I mean, four simple words, including both a rhyme and an alliteration? That’s positively elegant and I bet no one EVER forgets it once they’ve heard it.
Try a different frame of reference. For the bolt itself (or a little person standing on the head of the bolt), if it’s being tightened you are turning right, if it’s being loosened you are turning left.
The OP wasn’t asking anybody to explain how bolts turn.
Quick web search implies there isn’t an easy, fortuitous equivalent in Spanish, but there is this (from Reddit):
“'I’ve heard “la derecha oprime y la izquierda libera”. Mnemonic rule and political statement, all in one.”
That’s because it can also be understood as “The right oppresses, the left liberates.”
It’s a political statement? I thought it meant, “Turn right to tighten a bottle cap, nut, screw/etc, turn left to loosen it.”
The joke is that it can be read as both
The diagram was meant as a joke. I failed to notice this was Factual Questions and that was inappropriate. I apologize.
The site I got the diagram from did have a useful mnemonic that might more easily translate to other languages, “Time is Tight”, meaning clockwise, which is more descriptive than righty-tighty.
There needs to be a phrase for when I’m looking from one side and tightening from the other. I mean, I know that it works exactly the opposite way but I still have to convince myself that things are backwards Every. Damn. Time.
I don’t see it as a joke. That’s exactly why I never understood that phrase. If it needs to be qualified by defining the frame of reference, as suggested above by hibernicus, it’s not really very helpful.
This was exactly how I felt when my father taught me “lefty loosey, righty tighty.”
Ratchets are perfect for this. Set the ratchet before you put it on the bolt. Then you can’t get it wrong.
According to Reddit, there are two mnemonics in German:
Rechts rum geht die Kaffeemühle. (Meaning: Go right around the coffee grinder.)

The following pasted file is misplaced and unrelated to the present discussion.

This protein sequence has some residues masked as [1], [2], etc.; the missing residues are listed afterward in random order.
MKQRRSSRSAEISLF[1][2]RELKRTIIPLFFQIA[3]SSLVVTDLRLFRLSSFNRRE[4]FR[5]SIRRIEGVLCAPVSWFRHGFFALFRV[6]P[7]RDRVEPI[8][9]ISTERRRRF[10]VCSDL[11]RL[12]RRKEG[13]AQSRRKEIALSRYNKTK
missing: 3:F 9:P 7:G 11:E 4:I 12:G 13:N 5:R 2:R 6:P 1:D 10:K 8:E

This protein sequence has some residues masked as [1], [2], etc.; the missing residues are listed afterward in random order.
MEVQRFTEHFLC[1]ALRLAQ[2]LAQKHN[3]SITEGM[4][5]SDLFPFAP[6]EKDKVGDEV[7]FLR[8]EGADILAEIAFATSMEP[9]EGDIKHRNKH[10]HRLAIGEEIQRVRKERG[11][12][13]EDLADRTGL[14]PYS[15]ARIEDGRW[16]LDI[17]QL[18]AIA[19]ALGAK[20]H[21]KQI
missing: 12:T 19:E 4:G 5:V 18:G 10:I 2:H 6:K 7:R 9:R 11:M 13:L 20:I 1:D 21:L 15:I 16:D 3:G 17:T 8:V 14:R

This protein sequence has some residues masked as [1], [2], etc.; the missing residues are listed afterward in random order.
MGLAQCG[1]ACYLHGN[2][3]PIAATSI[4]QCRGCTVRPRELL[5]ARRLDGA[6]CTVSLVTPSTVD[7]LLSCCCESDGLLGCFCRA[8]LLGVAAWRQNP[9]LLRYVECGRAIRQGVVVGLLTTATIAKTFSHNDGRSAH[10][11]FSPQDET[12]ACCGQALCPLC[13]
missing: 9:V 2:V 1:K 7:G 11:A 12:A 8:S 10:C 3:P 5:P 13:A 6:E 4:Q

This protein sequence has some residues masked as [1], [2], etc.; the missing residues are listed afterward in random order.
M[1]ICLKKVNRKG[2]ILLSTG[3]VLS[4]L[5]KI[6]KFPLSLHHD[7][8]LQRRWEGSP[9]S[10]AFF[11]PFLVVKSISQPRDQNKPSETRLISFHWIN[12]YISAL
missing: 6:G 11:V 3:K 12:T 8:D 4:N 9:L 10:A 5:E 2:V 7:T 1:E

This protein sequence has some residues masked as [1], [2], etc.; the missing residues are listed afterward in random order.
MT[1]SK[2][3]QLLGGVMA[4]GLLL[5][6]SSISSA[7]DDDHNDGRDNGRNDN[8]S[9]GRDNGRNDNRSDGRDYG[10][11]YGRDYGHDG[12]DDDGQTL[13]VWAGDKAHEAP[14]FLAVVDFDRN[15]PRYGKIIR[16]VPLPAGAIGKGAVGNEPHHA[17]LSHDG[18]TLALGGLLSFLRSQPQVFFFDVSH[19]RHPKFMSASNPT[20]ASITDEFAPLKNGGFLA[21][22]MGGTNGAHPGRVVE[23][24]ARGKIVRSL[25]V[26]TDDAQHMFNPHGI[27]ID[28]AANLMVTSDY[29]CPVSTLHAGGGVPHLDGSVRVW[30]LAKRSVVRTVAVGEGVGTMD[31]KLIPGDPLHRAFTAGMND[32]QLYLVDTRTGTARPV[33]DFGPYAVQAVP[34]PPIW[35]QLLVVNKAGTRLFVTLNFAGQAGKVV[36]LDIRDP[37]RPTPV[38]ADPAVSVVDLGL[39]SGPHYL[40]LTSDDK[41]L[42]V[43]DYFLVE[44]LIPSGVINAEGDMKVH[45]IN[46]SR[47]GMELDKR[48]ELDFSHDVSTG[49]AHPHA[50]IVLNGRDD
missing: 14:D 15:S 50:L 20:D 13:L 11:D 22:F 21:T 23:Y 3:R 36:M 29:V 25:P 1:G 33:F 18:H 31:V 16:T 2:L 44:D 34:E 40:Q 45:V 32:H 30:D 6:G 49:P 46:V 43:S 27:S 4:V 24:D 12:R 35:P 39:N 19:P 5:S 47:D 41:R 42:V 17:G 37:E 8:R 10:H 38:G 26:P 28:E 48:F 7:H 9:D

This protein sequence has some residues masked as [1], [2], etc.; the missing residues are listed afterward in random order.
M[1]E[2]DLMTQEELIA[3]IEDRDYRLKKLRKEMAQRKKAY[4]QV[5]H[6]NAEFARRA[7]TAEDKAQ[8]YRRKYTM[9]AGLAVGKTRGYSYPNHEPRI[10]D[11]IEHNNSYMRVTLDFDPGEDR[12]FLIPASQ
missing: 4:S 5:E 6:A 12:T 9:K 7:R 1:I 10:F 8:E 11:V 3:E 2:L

Seit das Deutsche Reich besteht, wird das Gewinde rechtsgedreht. (Meaning: (ever) since the German Reich has existed, the thread has been turned to the right)
These seem less than compelling.
I’ve never understood how people can be confused by something so simple.
It’s no different than a steering wheel or the handlebars on a bike. As long as we’re being comprehensive, we can also say that up=tighten or down=tighten if we look at the left or right sides of the bolt head. Except that no one thinks that way; the movement of the “top” when looking face-on is assumed.
It’s a fascinating question, and I’m finding it extremely difficult to search for any mnemonics at all in other languages: every combination of search terms is returning mnemonics for learning other languages. Does anyone have any ideas how even to search for mnemonics in, say, French or Spanish?
Same here. I just tried an online translator to turn “What are the best mnemonics in French?” into “Quels sont les meilleurs moyens mnémotechniques de français ?” and I did get some nifty advice in French for how to memorize certain aspects of French grammar.
I wonder if our non-native English speaking SDMB community here could post some of the mnemonics they learned growing up, for any subject or topic.
Back in college we learned the mnemonic “Bad Boys Rape Our Young Girls But Violet Gives Willingly” (I assume this has been replaced with a more PC version) to memorize the sequence of color bands on resistors. Surely equivalent mnemonics exist in other languages?
ETA: Found a Dutch one:
Zij Bracht Rozen Op Gerrits Graf Bij Vies Grijs Weer (she brought roses onto Gerrit’s grave in dirty grey weather)
After a bit of digging I came across this list of some visual mnemonics in other languages.
So searching on alternate-language Wikipedias using their word for “mnemonic” might get you lists.
You all do know of the right hand rule right? It helps you determine which way the torque vector is pointing. I also use it to figure out which way to turn screws. I point my right thumb in the direction I want the screw to go and the way my fingers curl is the direction to turn it.
The mnemonic reminds me that I need to use my right hand, not my left. Not that that part makes sense, it just works for me.
German engineer here. Never heard either of them. Yeah, not compelling.
ETA: the only German mnemonic I remember in the context of tightening nuts and bolts:
Nach fest kommt ab.
meaning something like “after tight there’s broken”, or “be careful of the torque you apply”.